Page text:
“88.2 per cent of the 26 endemic States sent CSM reports in a timely manner while 98.2 per cent were complete in week 1 – 48, 2018 as against 76.4 per cent timeliness and 92.3 oer cent completeness recorded within the same period in 2017,” it stated.

Surveillance and timely report of meningitis cases has remained a challenge in the country though efforts are been made to combat the issue.

The last diagnosis and reporting of the disease led to the death of over 1,000 people during the Meningitis outbreak in the 2016/2017 season.

This was further compounded by the lack of vaccine to immunise people against the disease.

So far, the government has been able to immunise many Nigerians in the menigitis prone states.

4. Cholera

Nigeria recorded 1,132 deaths this year from such outreaks in 30 states across Nigeria as the disease claimed more lives in parts of the country.

The death figure this year is several times higher than the 84 recorded within the corresponding period in 2017, the NCDC disclosed in its epidemiological report.

Between weeks 1 and 48 (2018), 50,463 suspected cholera cases with 934 laboratory-confirmed and 1132 deaths from 245 LGAs in 30 states were reported compared with 3703 suspected cases and 84 deaths from 73 LGAs in19 states during the same period in 2017.

Eight states most hit in the current outbreaks are Adamawa, Borno, Katsina, Yobe, Zamfara, Bauchi Kano and Gombe.

The disease though vaccine preventable has become a yearly occurence in Nigeria. Outbreak peaks during the rainy season and when there is flood.

This is due to the fact that most house do open defecation, lack good sanitation and access to potable water.

Worse hit this year were the Internally Displaced Persons (IDP camps). This led the federal government and international partners to conduct an emergency cholera immunisation for people living in the IDP camps and neighbouring states which witnessed the outbreaks.

NCDC had also set up a Cholera National Emergency Operations Centre (EOC) in the worse hit states but this has been de-escalated to a Technical Working Group following a decline in number of new cases reported from states in the last six week

5. Lassa Fever

Nigeria was in news negatively this year as the Lassa Fever outbreak in the country reached a highest new peak ever in the history of the disease.

The death toll for lassa fever outbreak in 2018 as at December 2 was 146.

From January 1 to December 2, 2018, 3229 suspected cases have been reported from 23 states.

Of these, 581 were confirmed positive, 17 probable and 2631 negative (not a case).

Since the onset of the 2018 outbreak, there have been 146 deaths among confirmed cases and 17 among probable cases. Case Fatality Rate in confirmed cases is 25.1 per cent.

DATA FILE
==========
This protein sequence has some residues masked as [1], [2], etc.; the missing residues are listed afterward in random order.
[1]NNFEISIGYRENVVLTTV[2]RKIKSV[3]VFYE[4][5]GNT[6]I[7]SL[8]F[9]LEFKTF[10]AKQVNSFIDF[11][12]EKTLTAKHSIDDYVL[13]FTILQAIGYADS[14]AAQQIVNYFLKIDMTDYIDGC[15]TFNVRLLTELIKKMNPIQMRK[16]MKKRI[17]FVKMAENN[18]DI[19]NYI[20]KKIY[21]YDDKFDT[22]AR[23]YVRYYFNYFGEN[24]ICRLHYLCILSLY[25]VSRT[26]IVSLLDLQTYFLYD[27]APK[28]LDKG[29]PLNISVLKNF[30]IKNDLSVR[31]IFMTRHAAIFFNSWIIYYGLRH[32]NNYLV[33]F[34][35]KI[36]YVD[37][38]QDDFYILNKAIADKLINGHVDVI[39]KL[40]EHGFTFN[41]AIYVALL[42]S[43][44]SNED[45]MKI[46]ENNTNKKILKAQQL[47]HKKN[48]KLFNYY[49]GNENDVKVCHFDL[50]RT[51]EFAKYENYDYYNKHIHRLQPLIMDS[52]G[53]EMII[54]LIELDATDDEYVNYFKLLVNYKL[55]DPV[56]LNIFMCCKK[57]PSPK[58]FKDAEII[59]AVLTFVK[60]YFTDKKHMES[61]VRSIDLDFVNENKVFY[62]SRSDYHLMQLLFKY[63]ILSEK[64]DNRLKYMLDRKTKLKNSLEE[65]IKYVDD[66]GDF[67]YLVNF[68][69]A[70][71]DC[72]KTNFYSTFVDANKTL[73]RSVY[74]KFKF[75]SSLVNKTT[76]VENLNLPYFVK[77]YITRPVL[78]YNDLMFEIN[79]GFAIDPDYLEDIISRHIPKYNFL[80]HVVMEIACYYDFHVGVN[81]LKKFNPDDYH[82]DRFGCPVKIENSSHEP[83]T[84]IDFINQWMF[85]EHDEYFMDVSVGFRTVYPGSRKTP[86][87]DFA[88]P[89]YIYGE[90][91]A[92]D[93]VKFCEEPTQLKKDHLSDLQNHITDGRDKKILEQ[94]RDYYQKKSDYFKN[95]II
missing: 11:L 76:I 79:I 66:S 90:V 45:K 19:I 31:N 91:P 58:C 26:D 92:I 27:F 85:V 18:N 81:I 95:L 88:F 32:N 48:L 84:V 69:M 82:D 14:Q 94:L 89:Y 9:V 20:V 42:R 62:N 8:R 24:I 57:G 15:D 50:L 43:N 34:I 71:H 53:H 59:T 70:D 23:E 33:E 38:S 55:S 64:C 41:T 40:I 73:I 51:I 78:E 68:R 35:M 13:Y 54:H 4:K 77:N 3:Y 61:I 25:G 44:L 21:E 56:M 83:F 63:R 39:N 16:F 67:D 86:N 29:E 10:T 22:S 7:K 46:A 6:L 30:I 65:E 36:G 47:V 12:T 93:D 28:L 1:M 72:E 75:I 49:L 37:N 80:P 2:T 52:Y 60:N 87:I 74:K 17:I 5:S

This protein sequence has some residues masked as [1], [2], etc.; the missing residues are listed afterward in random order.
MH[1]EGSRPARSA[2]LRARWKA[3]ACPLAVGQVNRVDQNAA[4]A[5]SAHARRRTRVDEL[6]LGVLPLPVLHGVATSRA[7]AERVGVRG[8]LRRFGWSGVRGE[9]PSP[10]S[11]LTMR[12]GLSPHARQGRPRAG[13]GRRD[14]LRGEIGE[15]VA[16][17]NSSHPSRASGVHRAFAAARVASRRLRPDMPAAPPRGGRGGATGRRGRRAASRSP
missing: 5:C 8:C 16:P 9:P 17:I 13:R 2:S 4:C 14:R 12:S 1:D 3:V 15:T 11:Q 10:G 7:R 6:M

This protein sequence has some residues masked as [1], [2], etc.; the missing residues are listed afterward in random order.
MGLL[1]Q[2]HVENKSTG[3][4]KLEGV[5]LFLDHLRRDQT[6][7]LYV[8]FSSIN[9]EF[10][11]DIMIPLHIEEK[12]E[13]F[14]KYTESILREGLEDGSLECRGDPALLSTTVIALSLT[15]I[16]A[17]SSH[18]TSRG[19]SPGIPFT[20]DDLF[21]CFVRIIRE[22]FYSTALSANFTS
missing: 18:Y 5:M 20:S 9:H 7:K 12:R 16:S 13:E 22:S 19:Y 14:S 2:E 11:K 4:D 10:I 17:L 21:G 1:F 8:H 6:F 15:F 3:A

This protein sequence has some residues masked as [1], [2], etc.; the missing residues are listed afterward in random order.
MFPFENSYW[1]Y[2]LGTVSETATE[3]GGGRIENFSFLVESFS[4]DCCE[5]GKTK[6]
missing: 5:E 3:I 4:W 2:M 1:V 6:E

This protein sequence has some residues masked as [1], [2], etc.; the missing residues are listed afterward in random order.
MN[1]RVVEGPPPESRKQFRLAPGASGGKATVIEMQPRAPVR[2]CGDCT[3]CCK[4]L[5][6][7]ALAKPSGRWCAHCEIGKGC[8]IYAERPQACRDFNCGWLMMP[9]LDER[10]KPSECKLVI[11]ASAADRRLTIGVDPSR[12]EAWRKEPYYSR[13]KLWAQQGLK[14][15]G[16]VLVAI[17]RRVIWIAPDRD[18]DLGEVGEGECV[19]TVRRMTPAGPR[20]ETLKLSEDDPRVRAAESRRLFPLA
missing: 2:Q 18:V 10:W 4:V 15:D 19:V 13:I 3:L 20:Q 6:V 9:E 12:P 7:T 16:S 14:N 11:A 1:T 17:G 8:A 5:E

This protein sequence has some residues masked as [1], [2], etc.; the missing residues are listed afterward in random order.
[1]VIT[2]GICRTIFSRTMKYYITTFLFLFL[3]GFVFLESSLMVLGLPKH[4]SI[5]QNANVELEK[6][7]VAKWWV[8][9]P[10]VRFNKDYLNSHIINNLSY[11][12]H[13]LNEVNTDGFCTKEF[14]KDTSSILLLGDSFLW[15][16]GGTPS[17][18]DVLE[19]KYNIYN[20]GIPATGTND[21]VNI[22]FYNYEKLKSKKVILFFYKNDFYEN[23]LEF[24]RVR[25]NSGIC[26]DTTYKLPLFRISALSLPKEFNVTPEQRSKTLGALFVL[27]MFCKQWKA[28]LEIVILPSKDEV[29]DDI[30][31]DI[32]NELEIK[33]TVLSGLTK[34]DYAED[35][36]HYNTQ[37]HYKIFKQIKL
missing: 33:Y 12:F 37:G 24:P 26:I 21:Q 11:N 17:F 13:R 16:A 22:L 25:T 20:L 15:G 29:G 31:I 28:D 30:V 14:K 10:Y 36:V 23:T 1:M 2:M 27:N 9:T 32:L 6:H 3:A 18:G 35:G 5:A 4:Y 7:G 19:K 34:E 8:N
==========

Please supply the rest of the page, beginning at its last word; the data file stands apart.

NCDC said the reason for the spike in the number this year is yet to be accertained.
The Director General, NCDC, Chikwe Ihekweazu, said this could be due to increase surveillance and case tracing of contacts.

Although the Lassa fever outbreak for 2017/2018 was declared over by the federal ministry of health in May, pocket cases were still being reported through cases are beginning to increase again.

In the reporting Week 48 (26 November – 2 December, 2018), 13 new confirmed cases were reported from Edo 2, Ondo 8, Gombe 1, Plateau 1 and Kano 1.

So far, 23 states have recorded at least one confirmed case across 92 LGAs (Edo, Ondo, Bauchi, Nasarawa, Ebonyi, Anambra, Benue, Kogi, Imo, Plateau, Lagos, Taraba, Delta, Osun, Rivers, FCT, Gombe, Ekiti, Kaduna, Abia, Adamawa, Enugu and Kano).

Eighteen states have exited the active phase of the outbreak while five – Edo, Ondo, Plateau, Gombe and Kano States remain active.

According to NCDC, the lassa fever national multi-partner, multi-agency Technical Working Group (TWG) continues to coordinate response activities at all levels.

6. Yellow fever

Since September 2017 when the first case of yellow fever was rediscovered in Kwara state, 55 deaths have been recorded.
Since the onset of the outbreak of the disease, 3,456 suspected yellow fever cases with 56 Laboratory confirmed and 55 deaths (CFR, 1.6 per cent) have been reported from 570 LGAs (36 states & FCT).

Yellow fever is one of the vaccine preventable diseases which is expected to be given to children during the routine immunisation.

The routine yellow fever vaccination was introduced to Nigeria’s expanded programme on immunisation, (EPI), in 2004.

Unfortunately, the first case was detected in a seven-year-old girl in September, 2017. She had no previous history of yellow fever vaccination. She also had no travel history outside her state two years before the illness.

So far, 58 cases have been confirmed by the WHO reference laboratory, Institute Pasteur (IP) Dakar from 14 states (Kwara, Kogi, Kano, Zamfara, Kebbi, Nasarawa, Niger, Katsina, Edo, Ekiti, Rivers, Anambra, FCT, and Benue states).

Nigeria has no laboratories to diagnose the ailment. This means sample of patients needs to be taken to Dakar, Senegal before confirmatory reports can be gotten.

In a reactionary approach, the federal government and international partners have conductedyellow fever reactive vaccination campaigns in the following states: Kebbi (7 LGAs), Niger (5 LGAs), Sokoto (1 LGA) and Katsina (1 LGA).

The campaigns have also been successfully completed in six States (Nasarawa, Cross River, Akwa-Ibom, Kogi, Kwara & Zamfara) and 57 political wards in 25 LGAs in Borno State.

The 2018 Preventive Mass Vaccination Campaign (PMVC) also held from November 22 and December, 1 in Sokoto, Kebbi, Niger, FCT, Plateau and some LGAs in Borno State.

The target population is persons beteeen nine months and 44 years (85 per cent of the total population).